When Captain Cook and his crew sailed across the seas back in 1769, they were led by the night sky.
Not only were they searching for the 'great southern continent' and heading to Tahiti to view the Transit of Venus, but they also navigated by the stars.
Gary Bastin, curator of the Puke Ariki exhibition, Shadowing Venus: Pacific Adventures of Joseph Banks, says the Europeans aboard the HMS Endeavour used the heavens and a nautical almanac to pinpoint their positions.
On board, they also had the Tahitian high priest navigator, Tupaia. He too used the stars to navigate.
'But he used lots of other things as well,' Bastin says. 'He could judge currents, wave frequency and he was good at dead reckoning.'
That means Tupaia had the ability to remember land formations, so he knew what island was coming up next and next.
This Friday night, people can join a Shadowing Venus event, by visiting the New Plymouth Observatory.
On top of Marsland Hill, they will be using telescopes to view some of those same celestial sights Cook and Tupaia saw more than 240 years ago. From early on, Bastin says, people the world over have gazed at the night sky and named groups of stars.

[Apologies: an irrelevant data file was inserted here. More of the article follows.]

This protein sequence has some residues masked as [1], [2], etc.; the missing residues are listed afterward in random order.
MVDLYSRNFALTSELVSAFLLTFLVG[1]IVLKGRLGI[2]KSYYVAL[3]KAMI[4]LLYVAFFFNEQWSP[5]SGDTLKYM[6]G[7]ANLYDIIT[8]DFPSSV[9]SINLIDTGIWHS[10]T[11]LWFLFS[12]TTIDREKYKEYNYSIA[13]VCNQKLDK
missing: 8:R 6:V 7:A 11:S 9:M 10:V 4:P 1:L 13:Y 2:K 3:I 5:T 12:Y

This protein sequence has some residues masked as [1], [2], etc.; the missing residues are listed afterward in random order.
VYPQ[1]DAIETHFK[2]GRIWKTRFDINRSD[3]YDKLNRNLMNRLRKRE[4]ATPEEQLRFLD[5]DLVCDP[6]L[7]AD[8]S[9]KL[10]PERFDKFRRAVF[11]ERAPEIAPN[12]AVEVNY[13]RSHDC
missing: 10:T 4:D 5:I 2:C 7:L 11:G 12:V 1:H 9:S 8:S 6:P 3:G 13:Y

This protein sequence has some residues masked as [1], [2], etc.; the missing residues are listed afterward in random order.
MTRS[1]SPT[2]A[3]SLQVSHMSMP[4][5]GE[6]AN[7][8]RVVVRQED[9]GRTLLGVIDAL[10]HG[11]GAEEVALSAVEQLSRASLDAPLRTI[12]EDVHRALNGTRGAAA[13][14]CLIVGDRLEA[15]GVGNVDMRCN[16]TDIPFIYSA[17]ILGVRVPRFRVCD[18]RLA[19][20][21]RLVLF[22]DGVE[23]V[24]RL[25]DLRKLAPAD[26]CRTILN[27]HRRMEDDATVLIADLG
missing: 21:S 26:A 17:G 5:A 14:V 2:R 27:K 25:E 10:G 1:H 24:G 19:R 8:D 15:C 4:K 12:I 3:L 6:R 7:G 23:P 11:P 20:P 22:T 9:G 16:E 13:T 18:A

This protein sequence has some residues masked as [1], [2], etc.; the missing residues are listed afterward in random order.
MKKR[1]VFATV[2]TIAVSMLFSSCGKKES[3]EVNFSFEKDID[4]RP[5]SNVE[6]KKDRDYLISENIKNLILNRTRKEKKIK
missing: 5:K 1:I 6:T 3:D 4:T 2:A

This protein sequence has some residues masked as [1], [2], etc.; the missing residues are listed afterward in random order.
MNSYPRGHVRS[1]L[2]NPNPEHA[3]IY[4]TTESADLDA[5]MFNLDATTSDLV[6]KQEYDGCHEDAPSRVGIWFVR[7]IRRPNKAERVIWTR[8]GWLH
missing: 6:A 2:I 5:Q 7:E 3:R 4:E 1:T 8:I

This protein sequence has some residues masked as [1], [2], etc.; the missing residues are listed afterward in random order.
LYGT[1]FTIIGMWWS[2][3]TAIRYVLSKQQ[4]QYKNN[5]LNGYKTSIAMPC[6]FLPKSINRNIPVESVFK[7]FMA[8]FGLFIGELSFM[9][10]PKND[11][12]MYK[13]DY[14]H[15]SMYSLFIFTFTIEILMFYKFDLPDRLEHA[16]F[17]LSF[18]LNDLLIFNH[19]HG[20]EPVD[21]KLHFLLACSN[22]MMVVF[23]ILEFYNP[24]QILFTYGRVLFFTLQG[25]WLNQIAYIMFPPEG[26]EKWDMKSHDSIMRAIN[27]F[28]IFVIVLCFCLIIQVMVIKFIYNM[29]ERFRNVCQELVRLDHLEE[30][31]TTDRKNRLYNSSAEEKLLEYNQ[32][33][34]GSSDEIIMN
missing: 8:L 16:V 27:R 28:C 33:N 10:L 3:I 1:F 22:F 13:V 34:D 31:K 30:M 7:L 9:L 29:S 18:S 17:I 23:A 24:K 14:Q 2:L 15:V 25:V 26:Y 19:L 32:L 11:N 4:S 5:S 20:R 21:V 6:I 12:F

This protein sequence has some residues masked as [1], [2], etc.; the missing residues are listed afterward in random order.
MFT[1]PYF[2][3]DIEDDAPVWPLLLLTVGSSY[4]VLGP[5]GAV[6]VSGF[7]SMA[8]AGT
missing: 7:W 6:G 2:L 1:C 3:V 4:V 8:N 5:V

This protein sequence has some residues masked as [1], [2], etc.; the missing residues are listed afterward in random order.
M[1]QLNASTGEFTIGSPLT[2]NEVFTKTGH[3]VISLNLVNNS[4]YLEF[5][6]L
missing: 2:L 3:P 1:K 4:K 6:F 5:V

'People of all cultures see images in them,' he says. 'Europeans see Pleiades, Maori see Matariki and the same constellation appears in the front of the Japanese car Subaru - that's its name.'
He says the heavens have long been star-studded maps for sailors.
'If you observe them at the same time of the year at the same time of night, you can use them as reference points.
"They became very significant in navigation,' Bastin says.
Back in the late 1700s, when Cook, the botanist Joseph Banks and others were exploring the southern seas, it was a significant time in human history.
'It was the age of enlightenment and people were trying to understand more about the Earth's position in the universe - that's why they were observing the Transit of Venus.'
On Friday night, people may have a chance to look through history, says New Plymouth Astronomical Society president Nick Gladstone. 'If it's clear, we will have our pride and joy, a six-inch refracting telescope, for people to look through,' he says.
'It was originally built in 1880 and the society bought it in 1919 with a few other astronomical pieces, for [PndStlg]165.'
As well as the Alvan Clark model, there will be a Newtonian reflecting telescope available to look through. Members of the society will be on hand to share their knowledge.
Among those will be one of New Zealand's leading amateur astronomers, Rodney Austin, who has found three comets - the 1982M1 (Austin), 1984N1 (Austin) and 1989X1 (Austin). The stargazing event runs from 7.30 to 9.30pm.
Shadowing Venus: Pacific Adventures of Joseph Banks is supported by the Taranaki Regional Council.
- © Fairfax NZ News
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